A new study warns that if no restoration efforts are launched to save California’s largest lake, the lake could shrink and fish could die.
The Salton Sea, a critical habitat for migrating birds, has been a decades-old environmental issue in California. The state is preparing to release a draft proposal next month outlining possible solutions.
The study, issued Tuesday by Pacific Institute, an Oakland-based think tank, warns that if no action is taken, the lake will shrink by more than 60 percent in the next 20 years, creating a host of health problems for Imperial County residents, according to a study by Pacific Institute, an Oakland-based think tank.
Increased salinity will kill all the fish — an essential food source for the area’s more than 400 species of birds — in the Salton Sea within 12 years, and air quality will sharply decline as more dusty lakebed is exposed each year to desert winds, the study said. The area already has the highest childhood asthma hospitalization rate in the state.
“There has been talk about doing something with the Salton Sea for 30 (to) 40 years now but nothing has been done,” said Michael Cohen, senior associate with Pacific Institute and co-author of the study.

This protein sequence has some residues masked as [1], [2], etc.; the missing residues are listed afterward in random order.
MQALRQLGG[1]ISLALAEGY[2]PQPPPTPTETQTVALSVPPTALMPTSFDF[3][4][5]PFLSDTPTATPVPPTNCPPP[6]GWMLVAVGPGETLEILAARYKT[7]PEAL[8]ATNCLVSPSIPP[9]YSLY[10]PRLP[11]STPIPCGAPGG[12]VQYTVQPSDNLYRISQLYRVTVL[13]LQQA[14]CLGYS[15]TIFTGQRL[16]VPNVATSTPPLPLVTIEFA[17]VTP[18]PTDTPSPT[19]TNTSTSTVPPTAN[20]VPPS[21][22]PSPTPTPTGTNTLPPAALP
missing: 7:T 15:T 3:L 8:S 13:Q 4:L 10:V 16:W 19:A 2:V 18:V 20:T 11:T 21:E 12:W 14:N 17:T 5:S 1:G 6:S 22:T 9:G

The lake, located in the state’s southeastern corner near the U.S.-Mexico border, was recently the subject of water transfer agreements approved to reduce the state’s dependence on the Colorado River.
Under the agreements, officials have begun transferring water to the more heavily populated areas of San Diego, ultimately reducing the amount flowing to the Salton Sea. Already dependent on water flows to balance high salinity intrinsic to the lake, the Salton Sea is on a perilous track, experts say.
As part of the water transfer agreements, the state passed legislation directing state agencies to develop a restoration plan and California’s Resources Agency plans to issue a draft environmental report in June that will include 10 alternatives for the lake.
Of the 10 options, eight would offer partial restoration and two would consist of no action, said Dale Hoffman-Floerke, chief of the Colorado River and Salton Sea Office of the state Department of Water Resources.
“My fear is that when the state outlines its alternatives there will be a huge sticker shock,” Cohen said, referring to an estimate that it could cost more than $1 billion for long-term restoration plan.
Others said the study was an important step forward.
“It’s a reality check that there are consequences of just doing nothing, of just walking away,” said Doug Barnum, a U.S. Geological Survey chief scientist at the Salton Sea Science office. “This report goes a long way to illustrating what those consequences are.”
The report is online at www.pacinst.org/reports/saltonsea.